Sitting on a 211-foot ship just off the coast of California this summer, I went down to the studio, put on my headset, and with the help of a stellar production team in Rhode Island, starting talking to teachers at a summer development workshop in Colorado. As live ocean exploration and the power of videoconferencing united us, we discussed how engaging classrooms to science in another realm can have a lasting effect on their students.
This past year I was a Science Communication Fellow with the Ocean Exploration Trust for the year, delivering outreach about ocean exploration and STEM (science, technology, engineering, and math) education to audiences around the world. Part of my audience was the 4th and 5th classes in Ft. Collins, CO at Lopez Elementary – A Leader In Me school. Twice during the school year in 2015 I was able to connect with students at this school to talk about the excitement of deep sea exploration, experiment with scientific concepts like pressure and density during hands-on labs, and encourage them to follow along with live undersea exploration during the 6-month long expedition season of E/V Nautilus in 2015. I was thrilled to connect students from Colorado with the excitement of ocean exploration and I know more students are out there in the state ready to apply for the experience of a lifetime.
As part of my fellowship I sailed on board Dr. Robert Ballard’s Exploration Vessel Nautilus for three weeks in August off the coast of California. This ship has spent 3-6 months each year since 2008 sailing the world’s oceans, exploring and sharing live exploration with a global audience through www.nautiluslive.org.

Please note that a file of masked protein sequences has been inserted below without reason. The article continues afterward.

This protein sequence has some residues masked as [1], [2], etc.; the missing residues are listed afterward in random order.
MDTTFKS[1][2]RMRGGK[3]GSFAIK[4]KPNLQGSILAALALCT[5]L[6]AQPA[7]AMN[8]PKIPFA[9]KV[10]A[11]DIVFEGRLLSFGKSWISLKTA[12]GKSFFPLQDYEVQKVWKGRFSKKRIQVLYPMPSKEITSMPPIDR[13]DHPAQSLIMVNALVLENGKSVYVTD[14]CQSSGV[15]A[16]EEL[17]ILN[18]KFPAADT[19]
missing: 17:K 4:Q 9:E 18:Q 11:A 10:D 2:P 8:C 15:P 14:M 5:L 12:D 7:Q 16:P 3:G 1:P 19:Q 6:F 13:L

“The Ocean Exploration Trust was founded in 2008 by Dr. Robert Ballard to engage in pure ocean exploration. Our international programs center on scientific exploration of the seafloor and many of our expeditions are launched from aboard Exploration Vessel (E/V) Nautilus, a 64-meter research vessel operated by the Ocean Exploration Trust. In addition to conducting scientific research, we offer our expeditions to explorers on shore via live video, audio, and data feeds from the field. We also bring educators and students of all ages aboard during E/V Nautilusexpeditions, offering them hands-on experience in ocean exploration, research, and communications.” – from OET Website
The excitement of pure ocean exploration by E/V Nautilus is brought in real-time to your fingertips through a live, streaming feed on the website Nautilus Live. When the expedition is underway questions and answers are addressed from a live chat box and over the air by a Science Communication Fellow and the rest of the team in the control room. From now until the next expedition begins there are highlight reels and footage from 2015 and previous years available at the site.
Take a spin around the site – you’ll see highlights from previous years of exploration across the Mediterranean Sea, Caribbean Sea, Gulf of Mexico, and beginning in May of 2015, the Pacific Ocean for the very first time.
- Watch a timelapse of the historic transit of E/V Nautilus through the locks of the Panama Canal. Marvel at black smokers and incredible lifeforms living in extreme environments.
- Click on interviews with the Corps of Exploration – a diverse and talented group of over 120 scientists, engineers, videographers, high school students, college interns, and ship crew members who join Nautilus on its exploration of the known and unknown.
- See more events and get notified for updates about the 2016 season on Facebook, Twitter, and Instagram. Videos galore await you at YouTube.
Now, the moment you’ve all been waiting for – how can YOU join the Corps of Exploration? Each season the E/V Nautilus sails, a new group (and several lucky returnees) is chosen to become part of the Corps of Exploration. Applications are open now to students of all ages, from high school to recent graduates, to join the exploration in 2016. Find the application details and requirements here – 2016 Opportunities with Ocean Exploration Trust (deadlines are Jan. 18, 2016 for internships and Feb. 1, 2016 for high school honors program).
I am grateful to the students in Ft. Collins for joining the adventure with me and I know there are many more out there who want to bring the ocean to the mountains, so submit your application today!
Written by Sarah Burgess. Sarah had the Nautilus adventure in 2015 and looks forward to many more by land and by sea. Read more at BurgessAdventures